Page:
# Quantity Arithmetic

Physical quantities may be manipulated with basic multiply, division and power operations.

Let Variable1 and Variable2 be physical quantities of the form

```    Variable1 = Number1 [Length]^a . [Mass]^b . [Time]^c . [Temp]^d

Variable2 = Number2 [Length]^e . [Mass]^f . [Time]^g . [Temp]^h
```

where a-g are exponent constants. The quentity sum/difference arithmetic operation

```    Quantity Sum          ==>      Variable1 + Variable2
Quantity Difference   ==>      Variable1 - Variable2
```

will be defined only if a = e, b = f, c = g, and d = h.

ALADDIN computes, by default, a physical quantity result with units matching the second physical quantity in the arithmetic operation.

Example 1 : The script of code:

```    x = 1.0  m;
y = 100 cm;

print "x + y = ", x + y, "\n";
print "y + x = ", y + x, "\n";
```

generates the output:

```    x + y =        200 cm
y + x =          2 m
```

Example 2 : An important feature of quantity operations is the check for consistent units. Suppose that we try to add a quantity with time units to a second quantity having units of length, as in the script:

```    x = 1 in; y = 1 sec;
z = x + y;
```

ALADDIN provides an appropriate fatal error message

```    FATAL ERROR >> In Add() : Inconsistent Dimensions.
FATAL ERROR >> Compilation Aborted.
```

followed by the termination of program execution.

### MULTIPLICATION AND DIVISION

Let Variable1 and Variable2 be physical quantities of the form

```    Variable1 = Number1 [Length]^a . [Mass]^b . [Time]^c . [Temp]^d

Variable2 = Number2 [Length]^e . [Mass]^f . [Time]^g . [Temp]^h
```

where a-g are exponent constants. The quentity product and quentity division arithmetic operations are given by

```    Quantity Product      ==>      Variable1 * Variable2
Quantity Division     ==>      Variable1 / Variable2
```

The units in Variable1 * Variable2 will be

```    [Length]^(a+e) . [Mass]^(b+f) . [Time]^(c+g) . [Temp]^(d+h)
```

and the in Variable1 / Variable2

```    [Length]^(a-e) . [Mass]^(b-f) . [Time]^(c-g) . [Temp]^(d-h)
```

Example 3 : Suppose that the velocity and distance traveled by a free-falling object is given by

```    velocity = gravity * time
distance = 1/2 . gravity * time * time
```

where ``gravity'' is the acceleration due to gravity, and ``time'' is the time of free-fall.

The script of code

```    gravity = 9.81 m/sec^2;
t = 3 sec;

print "acceleration = ", gravity , "\n";
print "velocity     = ", gravity*t , "\n";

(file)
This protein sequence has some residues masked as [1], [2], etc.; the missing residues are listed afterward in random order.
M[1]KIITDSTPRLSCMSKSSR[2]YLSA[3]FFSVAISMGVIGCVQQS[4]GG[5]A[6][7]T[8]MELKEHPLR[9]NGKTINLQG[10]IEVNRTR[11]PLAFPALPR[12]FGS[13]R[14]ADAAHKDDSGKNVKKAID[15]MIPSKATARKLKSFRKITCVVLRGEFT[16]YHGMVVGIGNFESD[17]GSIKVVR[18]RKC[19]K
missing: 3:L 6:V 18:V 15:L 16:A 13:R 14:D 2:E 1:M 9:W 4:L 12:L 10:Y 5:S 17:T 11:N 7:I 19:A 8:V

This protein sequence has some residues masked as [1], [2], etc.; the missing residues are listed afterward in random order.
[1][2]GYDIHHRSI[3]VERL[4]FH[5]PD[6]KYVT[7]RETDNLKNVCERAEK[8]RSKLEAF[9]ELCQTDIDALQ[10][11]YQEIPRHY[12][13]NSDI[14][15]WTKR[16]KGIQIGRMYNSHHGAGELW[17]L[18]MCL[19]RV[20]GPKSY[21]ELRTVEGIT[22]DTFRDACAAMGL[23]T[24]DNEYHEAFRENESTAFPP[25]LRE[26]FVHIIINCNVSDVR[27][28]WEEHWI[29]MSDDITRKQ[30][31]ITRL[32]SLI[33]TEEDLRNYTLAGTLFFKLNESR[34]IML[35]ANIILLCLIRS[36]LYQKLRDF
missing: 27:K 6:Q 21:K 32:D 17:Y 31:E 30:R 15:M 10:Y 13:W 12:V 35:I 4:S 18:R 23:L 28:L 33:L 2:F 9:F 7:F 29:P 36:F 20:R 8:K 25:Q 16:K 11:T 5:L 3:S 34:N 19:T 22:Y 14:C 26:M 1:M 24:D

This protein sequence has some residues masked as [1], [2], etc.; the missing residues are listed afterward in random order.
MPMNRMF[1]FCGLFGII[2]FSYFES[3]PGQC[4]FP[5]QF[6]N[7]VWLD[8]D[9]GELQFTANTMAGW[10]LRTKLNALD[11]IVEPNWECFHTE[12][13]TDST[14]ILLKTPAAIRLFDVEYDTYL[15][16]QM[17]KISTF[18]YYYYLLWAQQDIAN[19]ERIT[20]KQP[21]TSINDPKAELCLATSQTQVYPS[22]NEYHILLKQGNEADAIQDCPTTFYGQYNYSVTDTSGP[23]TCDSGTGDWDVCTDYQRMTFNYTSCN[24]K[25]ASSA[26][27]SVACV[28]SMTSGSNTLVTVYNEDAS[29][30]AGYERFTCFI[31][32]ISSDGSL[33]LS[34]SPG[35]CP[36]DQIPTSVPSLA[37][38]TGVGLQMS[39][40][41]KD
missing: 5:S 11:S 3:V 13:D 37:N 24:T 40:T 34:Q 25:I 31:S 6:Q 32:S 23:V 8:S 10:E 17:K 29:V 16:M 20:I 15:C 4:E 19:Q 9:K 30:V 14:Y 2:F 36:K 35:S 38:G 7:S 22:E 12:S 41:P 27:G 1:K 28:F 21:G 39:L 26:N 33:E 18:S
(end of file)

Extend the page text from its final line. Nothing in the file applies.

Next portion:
print "distance     = ", 1/2*gravity*t*t, "\n";
```

generates the output:

```    acceleration =      9.81 m/sec^2
velocity     =      29.43 m/sec
distance     =      44.14 m
```

Example 4 : The script of code

```    force = 20    N;
mass  =  5   kg;
area  = 20 cm^2;

print "force      = ", force       , "\n";
print "mass       = ", mass        , "\n";
print "area       = ", area (cm^2) , "\n";
print "force/mass = ", force/mass , "\n";
print "force/area = ", force/area , "\n";
```

generates the output:

```    force      =         20 N
mass       =          5 kg
area       =         20 cm^2
force/mass =          4 m/sec^2
force/area =      1e+04 Pa
```

### EXPONENTIALS

Power operations on quantities do not work in quite the same way as the basic add, subtract, multiply and divide operations on quantities. If quantity1 and quantity2 are physical quantities, then the operation

```
quantity1 ^ quantity2;
```

is defined for dimensionless quantity1 and quantity2 , and cases where one of the two operands, but not both operands, has units.

Order of Evaluation

Unlike the basic arithmetic operations, which are evaluated left-to-right, expressions involving power operations are evaluated from right-to-left. Power operations also have higher precedence than the add/subtract operators, and the muldiply/divide operators.

Example 5 : The statement

```    print "2^2^3 = ", 2^2^3 , "\n";
```
generates the output
```    2^2^3 =        256
```
Becasue expressions involving power operations are evaluated from right-to-left, the expression
```   2^2^3
```
is evaluated as if it were written
```   2^(2^3)
```
The expression evaluates to 2^8 , and then 256 .

Example 6 : The following statements show how power operations apply to quantities having units -- the script:

```    print "(2 m)^2    = ", (2 m)^2      , "\n";
print "2^2 m      = ", 2^2 m        , "\n";
print "10^2^2 N/m = ", 10^2^2  N/m  , "\n";
```
generates the output
```    (2 m)^2    =          4 m^2
2^2 m      =          4 m
10^2^2 N/m =      1e+04 N/m
```

You should should carefully note how parentheses are used to bind a unit to a constant, and how the right-to-left evaluation of numerical quantities takes precedence over the unit itself.

Example 7 : Now let's look at a family of expressions where power operations are mixed in with multiply and divide operations. The block of code

```    print "0.25*2^2   m  = ", 0.25*2^2   m, "\n";
print "1/2*2      m  = ",  1/2*2      m, "\n";
print "(1/2*2     m) = ", (1/2*2     m), "\n";
print "(1/2^2     m) = ", (1/2^2     m), "\n";
print "(1/2^2)*(1 m) = ", (1/2^2)*(1 m), "\n";
print "1/2^2*(1 m)   = ",  1/2^2 *(1 m), "\n";
```
generates the output
```    0.25*2^2 m    =     1 m
1/2*2    m    =     1 m
(1/2*2  m)    =     1 m
(1/2^2  m)    =  0.25 1/m
(1/2^2)*(1 m) =  0.25 m
1/2^2*(1 m)   =  0.25 m
```

Notice how parentheses can be used to adjust the precedence of evaluation, and how the multiply and divide operations are evaluated left-to-right.

Example 8 : In this example, we demonstrate the exponential operator on quantity variables:

```    x = 100 kg; z = 10 m;
```
The block of input
```    print "z^-3          = ", z^-3, "\n";
print "(x*z)^2       = ", (x*z)^2, "\n";
```
generates the output
```    z^-3          =  0.001 1/m^3
(x*z)^2       =  1e+06 m^2.kg^2
```

Example 9 : Power operations such as

```      x = (1 m)^(2 sec);
```

are illegal, and will cause ALADDIN to terminate its execution.

Developed in April 1996 by Mark Austin